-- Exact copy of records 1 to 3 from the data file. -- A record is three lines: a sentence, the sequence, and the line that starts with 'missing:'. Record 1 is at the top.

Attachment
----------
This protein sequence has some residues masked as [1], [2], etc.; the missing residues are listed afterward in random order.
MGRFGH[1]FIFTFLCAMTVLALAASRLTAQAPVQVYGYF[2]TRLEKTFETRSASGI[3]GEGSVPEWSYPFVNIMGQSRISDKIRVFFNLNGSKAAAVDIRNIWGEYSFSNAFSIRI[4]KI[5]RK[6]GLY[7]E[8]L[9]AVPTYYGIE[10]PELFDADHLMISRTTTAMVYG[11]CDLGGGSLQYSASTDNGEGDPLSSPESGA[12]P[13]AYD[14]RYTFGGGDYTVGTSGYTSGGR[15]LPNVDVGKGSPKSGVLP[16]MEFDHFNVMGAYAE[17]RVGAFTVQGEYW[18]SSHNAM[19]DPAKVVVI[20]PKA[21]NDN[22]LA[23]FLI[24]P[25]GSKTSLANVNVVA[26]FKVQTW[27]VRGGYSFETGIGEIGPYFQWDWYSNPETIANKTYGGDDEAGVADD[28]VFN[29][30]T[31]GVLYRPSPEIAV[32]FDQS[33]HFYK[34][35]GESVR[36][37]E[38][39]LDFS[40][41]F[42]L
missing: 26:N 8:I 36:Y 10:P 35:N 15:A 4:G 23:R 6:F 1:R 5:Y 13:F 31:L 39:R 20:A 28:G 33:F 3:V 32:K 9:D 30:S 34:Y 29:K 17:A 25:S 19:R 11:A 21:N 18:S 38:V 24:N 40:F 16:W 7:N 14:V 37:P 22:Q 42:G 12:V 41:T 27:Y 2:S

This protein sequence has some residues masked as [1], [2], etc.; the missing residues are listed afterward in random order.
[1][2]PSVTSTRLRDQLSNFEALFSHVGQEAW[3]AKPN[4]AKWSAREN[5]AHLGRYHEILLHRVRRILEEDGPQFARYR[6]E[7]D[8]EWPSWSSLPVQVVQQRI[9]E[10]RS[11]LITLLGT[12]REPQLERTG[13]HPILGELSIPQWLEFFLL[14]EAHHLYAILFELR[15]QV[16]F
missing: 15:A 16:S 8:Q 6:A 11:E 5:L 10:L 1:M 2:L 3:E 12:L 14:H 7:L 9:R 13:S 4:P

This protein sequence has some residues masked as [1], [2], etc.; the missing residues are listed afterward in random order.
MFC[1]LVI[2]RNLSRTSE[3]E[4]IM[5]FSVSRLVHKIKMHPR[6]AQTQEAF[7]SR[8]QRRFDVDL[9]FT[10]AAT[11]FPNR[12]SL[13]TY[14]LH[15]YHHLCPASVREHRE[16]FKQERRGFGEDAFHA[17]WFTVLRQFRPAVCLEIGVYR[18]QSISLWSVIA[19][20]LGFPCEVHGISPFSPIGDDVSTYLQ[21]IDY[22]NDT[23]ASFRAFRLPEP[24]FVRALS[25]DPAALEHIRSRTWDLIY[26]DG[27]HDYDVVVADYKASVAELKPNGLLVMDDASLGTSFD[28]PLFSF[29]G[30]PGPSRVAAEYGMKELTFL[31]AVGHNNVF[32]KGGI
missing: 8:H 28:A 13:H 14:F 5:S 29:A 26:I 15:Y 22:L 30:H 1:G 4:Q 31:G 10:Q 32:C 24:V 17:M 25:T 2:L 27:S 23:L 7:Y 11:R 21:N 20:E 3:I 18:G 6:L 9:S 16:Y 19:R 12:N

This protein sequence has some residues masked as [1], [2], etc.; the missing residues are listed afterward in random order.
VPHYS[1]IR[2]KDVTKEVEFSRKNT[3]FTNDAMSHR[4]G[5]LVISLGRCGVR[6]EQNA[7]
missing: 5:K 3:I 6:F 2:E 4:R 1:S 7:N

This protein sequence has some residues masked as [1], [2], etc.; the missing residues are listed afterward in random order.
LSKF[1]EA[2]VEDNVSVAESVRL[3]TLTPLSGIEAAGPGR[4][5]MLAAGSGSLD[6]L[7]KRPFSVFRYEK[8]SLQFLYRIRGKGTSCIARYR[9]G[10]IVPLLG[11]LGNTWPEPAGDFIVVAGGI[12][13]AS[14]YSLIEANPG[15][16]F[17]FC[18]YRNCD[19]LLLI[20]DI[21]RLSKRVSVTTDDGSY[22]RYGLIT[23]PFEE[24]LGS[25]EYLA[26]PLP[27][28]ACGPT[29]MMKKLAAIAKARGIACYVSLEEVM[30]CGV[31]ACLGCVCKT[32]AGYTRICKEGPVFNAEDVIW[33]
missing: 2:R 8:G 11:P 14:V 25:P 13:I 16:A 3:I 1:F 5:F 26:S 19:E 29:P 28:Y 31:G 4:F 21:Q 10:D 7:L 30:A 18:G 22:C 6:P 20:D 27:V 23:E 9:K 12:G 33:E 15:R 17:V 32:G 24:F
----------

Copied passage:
This protein sequence has some residues masked as [1], [2], etc.; the missing residues are listed afterward in random order.
MGRFGH[1]FIFTFLCAMTVLALAASRLTAQAPVQVYGYF[2]TRLEKTFETRSASGI[3]GEGSVPEWSYPFVNIMGQSRISDKIRVFFNLNGSKAAAVDIRNIWGEYSFSNAFSIRI[4]KI[5]RK[6]GLY[7]E[8]L[9]AVPTYYGIE[10]PELFDADHLMISRTTTAMVYG[11]CDLGGGSLQYSASTDNGEGDPLSSPESGA[12]P[13]AYD[14]RYTFGGGDYTVGTSGYTSGGR[15]LPNVDVGKGSPKSGVLP[16]MEFDHFNVMGAYAE[17]RVGAFTVQGEYW[18]SSHNAM[19]DPAKVVVI[20]PKA[21]NDN[22]LA[23]FLI[24]P[25]GSKTSLANVNVVA[26]FKVQTW[27]VRGGYSFETGIGEIGPYFQWDWYSNPETIANKTYGGDDEAGVADD[28]VFN[29][30]T[31]GVLYRPSPEIAV[32]FDQS[33]HFYK[34][35]GESVR[36][37]E[38][39]LDFS[40][41]F[42]L
missing: 26:N 8:I 36:Y 10:P 35:N 15:A 4:G 23:R 6:F 1:R 5:Y 13:F 31:L 39:R 20:A 28:G 33:F 3:V 32:K 9:D 30:S 34:Y 29:K 17:A 25:S 19:R 11:A 21:N 18:S 38:V 24:N 40:F 16:W 7:N 14:V 37:P 22:Q 42:G 12:V 41:T 27:Y 2:S

This protein sequence has some residues masked as [1], [2], etc.; the missing residues are listed afterward in random order.
[1][2]PSVTSTRLRDQLSNFEALFSHVGQEAW[3]AKPN[4]AKWSAREN[5]AHLGRYHEILLHRVRRILEEDGPQFARYR[6]E[7]D[8]EWPSWSSLPVQVVQQRI[9]E[10]RS[11]LITLLGT[12]REPQLERTG[13]HPILGELSIPQWLEFFLL[14]EAHHLYAILFELR[15]QV[16]F
missing: 15:A 16:S 8:Q 6:A 11:E 5:L 10:L 1:M 2:L 3:E 12:L 14:H 7:L 9:R 13:S 4:P

This protein sequence has some residues masked as [1], [2], etc.; the missing residues are listed afterward in random order.
MFC[1]LVI[2]RNLSRTSE[3]E[4]IM[5]FSVSRLVHKIKMHPR[6]AQTQEAF[7]SR[8]QRRFDVDL[9]FT[10]AAT[11]FPNR[12]SL[13]TY[14]LH[15]YHHLCPASVREHRE[16]FKQERRGFGEDAFHA[17]WFTVLRQFRPAVCLEIGVYR[18]QSISLWSVIA[19][20]LGFPCEVHGISPFSPIGDDVSTYLQ[21]IDY[22]NDT[23]ASFRAFRLPEP[24]FVRALS[25]DPAALEHIRSRTWDLIY[26]DG[27]HDYDVVVADYKASVAELKPNGLLVMDDASLGTSFD[28]PLFSF[29]G[30]PGPSRVAAEYGMKELTFL[31]AVGHNNVF[32]KGGI
missing: 8:H 28:A 13:H 14:F 5:S 29:A 26:I 15:Y 22:L 30:H 1:G 4:Q 31:G 10:Q 32:C 24:V 17:M 25:T 2:L 27:S 23:L 7:Y 11:R 21:N 20:E 3:I 18:G 6:L 9:S 16:Y 19:R 12:N